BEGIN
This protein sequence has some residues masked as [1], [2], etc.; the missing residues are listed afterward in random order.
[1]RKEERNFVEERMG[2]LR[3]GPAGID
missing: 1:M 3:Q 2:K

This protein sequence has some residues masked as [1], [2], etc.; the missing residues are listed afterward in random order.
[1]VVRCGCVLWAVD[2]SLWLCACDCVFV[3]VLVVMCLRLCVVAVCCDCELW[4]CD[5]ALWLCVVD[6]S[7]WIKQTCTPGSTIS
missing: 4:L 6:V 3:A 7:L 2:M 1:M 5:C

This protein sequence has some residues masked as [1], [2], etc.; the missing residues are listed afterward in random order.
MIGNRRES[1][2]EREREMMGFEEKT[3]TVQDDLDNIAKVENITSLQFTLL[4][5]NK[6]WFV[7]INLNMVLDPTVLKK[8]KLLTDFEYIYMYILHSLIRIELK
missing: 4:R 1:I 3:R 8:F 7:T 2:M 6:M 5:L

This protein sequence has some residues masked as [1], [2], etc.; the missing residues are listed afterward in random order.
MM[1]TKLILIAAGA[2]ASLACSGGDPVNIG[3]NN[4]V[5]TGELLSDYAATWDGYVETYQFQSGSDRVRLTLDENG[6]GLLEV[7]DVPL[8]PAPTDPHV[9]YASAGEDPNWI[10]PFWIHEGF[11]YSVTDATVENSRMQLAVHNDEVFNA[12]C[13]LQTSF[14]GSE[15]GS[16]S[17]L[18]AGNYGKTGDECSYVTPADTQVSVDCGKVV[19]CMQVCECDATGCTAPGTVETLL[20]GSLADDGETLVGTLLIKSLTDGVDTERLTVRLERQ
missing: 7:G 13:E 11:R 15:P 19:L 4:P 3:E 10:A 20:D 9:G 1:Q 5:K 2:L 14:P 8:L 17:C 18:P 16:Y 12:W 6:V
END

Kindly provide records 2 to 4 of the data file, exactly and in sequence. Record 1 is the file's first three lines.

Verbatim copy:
This protein sequence has some residues masked as [1], [2], etc.; the missing residues are listed afterward in random order.
[1]VVRCGCVLWAVD[2]SLWLCACDCVFV[3]VLVVMCLRLCVVAVCCDCELW[4]CD[5]ALWLCVVD[6]S[7]WIKQTCTPGSTIS
missing: 4:L 6:V 3:A 7:L 2:M 1:M 5:C

This protein sequence has some residues masked as [1], [2], etc.; the missing residues are listed afterward in random order.
MIGNRRES[1][2]EREREMMGFEEKT[3]TVQDDLDNIAKVENITSLQFTLL[4][5]NK[6]WFV[7]INLNMVLDPTVLKK[8]KLLTDFEYIYMYILHSLIRIELK
missing: 4:R 1:I 3:R 8:F 7:T 2:M 6:M 5:L

This protein sequence has some residues masked as [1], [2], etc.; the missing residues are listed afterward in random order.
MM[1]TKLILIAAGA[2]ASLACSGGDPVNIG[3]NN[4]V[5]TGELLSDYAATWDGYVETYQFQSGSDRVRLTLDENG[6]GLLEV[7]DVPL[8]PAPTDPHV[9]YASAGEDPNWI[10]PFWIHEGF[11]YSVTDATVENSRMQLAVHNDEVFNA[12]C[13]LQTSF[14]GSE[15]GS[16]S[17]L[18]AGNYGKTGDECSYVTPADTQVSVDCGKVV[19]CMQVCECDATGCTAPGTVETLL[20]GSLADDGETLVGTLLIKSLTDGVDTERLTVRLERQ
missing: 7:G 13:E 11:R 15:P 19:L 4:P 3:E 10:A 20:D 9:G 1:Q 5:K 2:L 14:P 8:L 17:C 18:P 16:Y 12:W 6:V